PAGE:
Just how good are buy-to-let investments?

Warren Lewis
16th August 2018
Question 254

It's easy to doubt the property market at the moment. Annual growth is currently at its lowest levels in five years. London, arguably the main driving force of the UK property market, is seriously underperforming and the never ending threat of the unknown in the form of Brexit are all playing their part.

However, property investors might want to think twice as new research reveals average UK prices over any five-year period in the past half-century would have resulted in a buy to let profit 83% of the time.

Rarely in the past half-century have house prices dropped over a five-year period, with average house price appreciation over that time topping an impressive 58.6% over five years, new analysis by property investment platform British Pearl shows.

Property prices only fell in five periods, representing an 89.1% success rate. British Pearl then factored in Stamp Duty and conservative estimates for mortgage payments, legal fees and interest. This then identified a further three years in which investors who bought properties would have lost money over the following five — a success rate of 82.6%.

The only periods in which house prices fell were during some of the UK’s most challenging economic downturns. They included 1989, 1990, 1991 — while Britain was grappling with the recession of the early 90s — as well as 2007 and 2008, as Britain dealt with the fallout from the global financial crisis.

British Pearl’s simulated analysis includes conservative estimates for mortgage interest on a non-compounding basis and, therefore, identifies three other years in which entries into the property market would have resulted in a loss over five years. They were 1988, 1992 and 2006.

The best profit would have been enjoyed by the average landlord buying in 1969, resulting in a gain of £4,589 — a return of 148.6% as prices rose from £3,818 to £8,936.

The sharpest fall in house prices occurred between 2007 and 2012 when average UK values slumped by 7.9% on average.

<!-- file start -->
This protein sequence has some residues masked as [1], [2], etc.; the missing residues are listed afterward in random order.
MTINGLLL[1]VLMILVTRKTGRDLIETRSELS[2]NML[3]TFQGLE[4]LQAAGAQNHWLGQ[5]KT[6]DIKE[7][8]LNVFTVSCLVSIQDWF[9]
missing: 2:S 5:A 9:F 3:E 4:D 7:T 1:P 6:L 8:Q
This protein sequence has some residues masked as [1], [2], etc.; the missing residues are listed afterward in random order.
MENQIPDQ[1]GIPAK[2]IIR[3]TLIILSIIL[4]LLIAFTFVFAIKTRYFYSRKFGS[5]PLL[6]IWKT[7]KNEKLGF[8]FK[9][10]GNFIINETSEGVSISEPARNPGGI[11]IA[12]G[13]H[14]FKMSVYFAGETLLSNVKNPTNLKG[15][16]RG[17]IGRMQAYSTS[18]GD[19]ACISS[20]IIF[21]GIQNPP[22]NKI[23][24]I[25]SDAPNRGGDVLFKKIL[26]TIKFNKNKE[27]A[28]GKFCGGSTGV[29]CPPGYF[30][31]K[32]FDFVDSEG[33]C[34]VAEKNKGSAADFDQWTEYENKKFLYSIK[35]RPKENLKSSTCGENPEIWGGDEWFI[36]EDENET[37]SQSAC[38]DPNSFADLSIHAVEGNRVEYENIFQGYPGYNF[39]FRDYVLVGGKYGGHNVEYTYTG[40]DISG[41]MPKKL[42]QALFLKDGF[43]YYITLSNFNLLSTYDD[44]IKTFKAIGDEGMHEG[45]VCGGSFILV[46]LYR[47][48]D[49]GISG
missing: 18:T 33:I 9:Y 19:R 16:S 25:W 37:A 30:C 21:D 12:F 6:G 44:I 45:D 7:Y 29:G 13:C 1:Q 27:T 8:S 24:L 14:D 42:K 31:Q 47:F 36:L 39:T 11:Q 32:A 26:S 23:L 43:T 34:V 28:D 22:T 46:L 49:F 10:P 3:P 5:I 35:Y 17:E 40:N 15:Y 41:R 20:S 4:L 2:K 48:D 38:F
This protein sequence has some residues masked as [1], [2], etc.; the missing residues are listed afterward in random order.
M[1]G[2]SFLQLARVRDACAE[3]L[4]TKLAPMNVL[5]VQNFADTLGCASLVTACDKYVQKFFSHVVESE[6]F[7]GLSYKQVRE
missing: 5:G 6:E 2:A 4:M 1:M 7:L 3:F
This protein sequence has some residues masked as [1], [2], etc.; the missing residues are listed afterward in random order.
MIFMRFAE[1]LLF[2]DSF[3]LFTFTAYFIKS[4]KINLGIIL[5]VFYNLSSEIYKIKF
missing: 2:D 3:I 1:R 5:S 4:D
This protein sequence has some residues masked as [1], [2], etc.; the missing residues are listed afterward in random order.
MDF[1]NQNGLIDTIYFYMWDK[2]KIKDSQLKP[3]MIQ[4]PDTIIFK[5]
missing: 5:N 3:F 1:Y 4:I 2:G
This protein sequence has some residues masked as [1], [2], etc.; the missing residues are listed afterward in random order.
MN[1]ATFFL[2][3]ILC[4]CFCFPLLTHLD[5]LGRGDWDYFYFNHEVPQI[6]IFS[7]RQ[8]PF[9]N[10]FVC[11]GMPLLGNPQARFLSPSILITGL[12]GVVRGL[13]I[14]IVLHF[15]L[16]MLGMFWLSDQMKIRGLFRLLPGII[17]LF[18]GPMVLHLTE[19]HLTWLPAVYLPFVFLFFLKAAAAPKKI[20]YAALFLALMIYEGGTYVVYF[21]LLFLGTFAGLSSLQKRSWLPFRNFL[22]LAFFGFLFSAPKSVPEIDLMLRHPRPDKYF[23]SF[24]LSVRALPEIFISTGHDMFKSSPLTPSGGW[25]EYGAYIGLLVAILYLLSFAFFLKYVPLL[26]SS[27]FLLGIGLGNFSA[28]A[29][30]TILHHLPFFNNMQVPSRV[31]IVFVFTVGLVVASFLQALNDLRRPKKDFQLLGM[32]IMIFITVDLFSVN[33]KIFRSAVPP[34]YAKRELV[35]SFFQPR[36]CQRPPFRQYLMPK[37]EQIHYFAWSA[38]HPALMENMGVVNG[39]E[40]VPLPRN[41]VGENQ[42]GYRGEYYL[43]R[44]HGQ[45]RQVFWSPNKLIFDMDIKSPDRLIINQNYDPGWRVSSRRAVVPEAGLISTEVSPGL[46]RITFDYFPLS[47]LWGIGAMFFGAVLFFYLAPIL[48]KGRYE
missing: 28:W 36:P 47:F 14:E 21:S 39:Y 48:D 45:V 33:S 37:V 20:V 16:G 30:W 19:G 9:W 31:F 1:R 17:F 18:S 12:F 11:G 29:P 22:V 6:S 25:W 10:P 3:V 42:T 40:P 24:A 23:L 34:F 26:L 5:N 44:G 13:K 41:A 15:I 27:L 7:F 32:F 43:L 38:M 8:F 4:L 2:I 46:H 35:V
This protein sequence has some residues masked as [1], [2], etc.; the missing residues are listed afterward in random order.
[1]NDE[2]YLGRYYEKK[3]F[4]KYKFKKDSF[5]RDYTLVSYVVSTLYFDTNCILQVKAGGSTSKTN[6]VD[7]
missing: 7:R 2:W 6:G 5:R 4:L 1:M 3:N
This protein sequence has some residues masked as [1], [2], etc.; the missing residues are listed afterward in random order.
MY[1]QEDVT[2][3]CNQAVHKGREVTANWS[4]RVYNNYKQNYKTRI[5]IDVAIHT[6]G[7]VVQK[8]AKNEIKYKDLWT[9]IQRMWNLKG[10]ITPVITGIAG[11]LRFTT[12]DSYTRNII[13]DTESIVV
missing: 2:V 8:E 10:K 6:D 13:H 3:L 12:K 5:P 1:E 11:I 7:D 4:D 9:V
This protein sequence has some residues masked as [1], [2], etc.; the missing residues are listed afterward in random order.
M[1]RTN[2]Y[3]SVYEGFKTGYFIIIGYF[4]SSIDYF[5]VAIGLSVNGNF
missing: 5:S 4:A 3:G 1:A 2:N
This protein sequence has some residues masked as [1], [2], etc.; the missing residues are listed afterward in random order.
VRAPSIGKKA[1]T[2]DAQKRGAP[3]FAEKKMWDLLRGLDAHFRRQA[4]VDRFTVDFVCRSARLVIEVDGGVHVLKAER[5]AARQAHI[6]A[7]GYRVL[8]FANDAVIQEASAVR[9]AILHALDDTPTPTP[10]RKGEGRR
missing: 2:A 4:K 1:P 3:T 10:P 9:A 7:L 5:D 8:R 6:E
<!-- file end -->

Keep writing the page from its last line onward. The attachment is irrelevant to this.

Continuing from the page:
That’s was the year of entry average investors would have suffered the worst loss, reaching £32,111 — 17.6% of the original purchase price of £182,243.

British Pearl’s findings come as a warning to savers, homeowners and investors who might be considering second-guessing the market by exiting with the intention of buying back in at lower prices. This has grown increasingly tempting in the past five years as values in many areas have staged remarkable rallies.

In London, for example, the average house price has climbed 51% since 2013, rising from £320,921 to £484,584. And the latest house price data from the Halifax revealed that the cost of the average property hit a new record high of £230,280 in July.

The analysis flies in the face of an increasingly sceptical outlook in some quarters.

James Newbery, Investment Manager at British Pearl, said: “This research shows investors who play their cards right and hold their nerve in the midst of economic or political upheaval are still likely to come out on top. History shows us that investors who are prepared to weather storms rather than run for cover are still able to make strong returns at times from investments that present a very limited risk of loss.

While our analysis shows housing has been a solid investment over time, we know that returns can be bolstered with careful property selection, identifying regional trends and areas of rental yield strength. The message, not just for investors but homeowners, too, is to play the long game. UK property has a track record of returns and, no matter how tempting it is to think prices are unsustainable, the level of demand for housing in Britain makes property one of the most attractive asset classes on an ongoing basis.

Those investors who ran for the hills after the dip between April 2007 and April 2013, only for growth to recover in the years that followed, will be kicking themselves for acting on impulse and abandoning property altogether.

The secret to successful property investing is ultimately the same now as it ever was. The market consistently rewards those who remain level-headed, diversify portfolios and do their research.”

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